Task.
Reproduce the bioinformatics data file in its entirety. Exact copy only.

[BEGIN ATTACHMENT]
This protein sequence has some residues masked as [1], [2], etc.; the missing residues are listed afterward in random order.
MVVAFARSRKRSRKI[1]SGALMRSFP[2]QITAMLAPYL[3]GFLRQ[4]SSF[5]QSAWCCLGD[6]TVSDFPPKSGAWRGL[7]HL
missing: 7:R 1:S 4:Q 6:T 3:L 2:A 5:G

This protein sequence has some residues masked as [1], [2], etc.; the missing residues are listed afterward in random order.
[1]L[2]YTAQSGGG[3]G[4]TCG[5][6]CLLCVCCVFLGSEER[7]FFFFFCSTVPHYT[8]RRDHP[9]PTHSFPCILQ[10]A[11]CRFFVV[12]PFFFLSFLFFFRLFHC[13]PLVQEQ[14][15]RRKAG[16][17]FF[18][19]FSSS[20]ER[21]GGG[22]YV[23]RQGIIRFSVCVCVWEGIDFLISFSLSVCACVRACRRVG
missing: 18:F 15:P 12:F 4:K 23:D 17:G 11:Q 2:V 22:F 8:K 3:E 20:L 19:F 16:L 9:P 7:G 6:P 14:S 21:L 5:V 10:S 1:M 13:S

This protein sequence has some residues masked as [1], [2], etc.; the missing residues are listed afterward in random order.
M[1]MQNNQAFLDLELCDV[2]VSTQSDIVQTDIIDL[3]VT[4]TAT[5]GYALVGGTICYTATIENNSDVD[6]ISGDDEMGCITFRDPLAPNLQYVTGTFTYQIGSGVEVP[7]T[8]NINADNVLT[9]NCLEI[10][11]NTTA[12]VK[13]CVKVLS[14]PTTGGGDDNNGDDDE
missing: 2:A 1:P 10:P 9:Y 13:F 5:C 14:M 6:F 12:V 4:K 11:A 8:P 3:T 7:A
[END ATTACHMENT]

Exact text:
This protein sequence has some residues masked as [1], [2], etc.; the missing residues are listed afterward in random order.
MVVAFARSRKRSRKI[1]SGALMRSFP[2]QITAMLAPYL[3]GFLRQ[4]SSF[5]QSAWCCLGD[6]TVSDFPPKSGAWRGL[7]HL
missing: 7:R 1:S 4:Q 6:T 3:L 2:A 5:G

This protein sequence has some residues masked as [1], [2], etc.; the missing residues are listed afterward in random order.
[1]L[2]YTAQSGGG[3]G[4]TCG[5][6]CLLCVCCVFLGSEER[7]FFFFFCSTVPHYT[8]RRDHP[9]PTHSFPCILQ[10]A[11]CRFFVV[12]PFFFLSFLFFFRLFHC[13]PLVQEQ[14][15]RRKAG[16][17]FF[18][19]FSSS[20]ER[21]GGG[22]YV[23]RQGIIRFSVCVCVWEGIDFLISFSLSVCACVRACRRVG
missing: 18:F 15:P 12:F 4:K 23:D 17:G 11:Q 2:V 22:F 8:K 3:E 20:L 19:F 16:L 9:P 7:G 6:P 14:S 21:L 5:V 10:S 1:M 13:S

This protein sequence has some residues masked as [1], [2], etc.; the missing residues are listed afterward in random order.
M[1]MQNNQAFLDLELCDV[2]VSTQSDIVQTDIIDL[3]VT[4]TAT[5]GYALVGGTICYTATIENNSDVD[6]ISGDDEMGCITFRDPLAPNLQYVTGTFTYQIGSGVEVP[7]T[8]NINADNVLT[9]NCLEI[10][11]NTTA[12]VK[13]CVKVLS[14]PTTGGGDDNNGDDDE
missing: 2:A 1:P 10:P 9:Y 13:F 5:C 14:M 6:F 12:V 4:K 11:A 8:P 3:T 7:A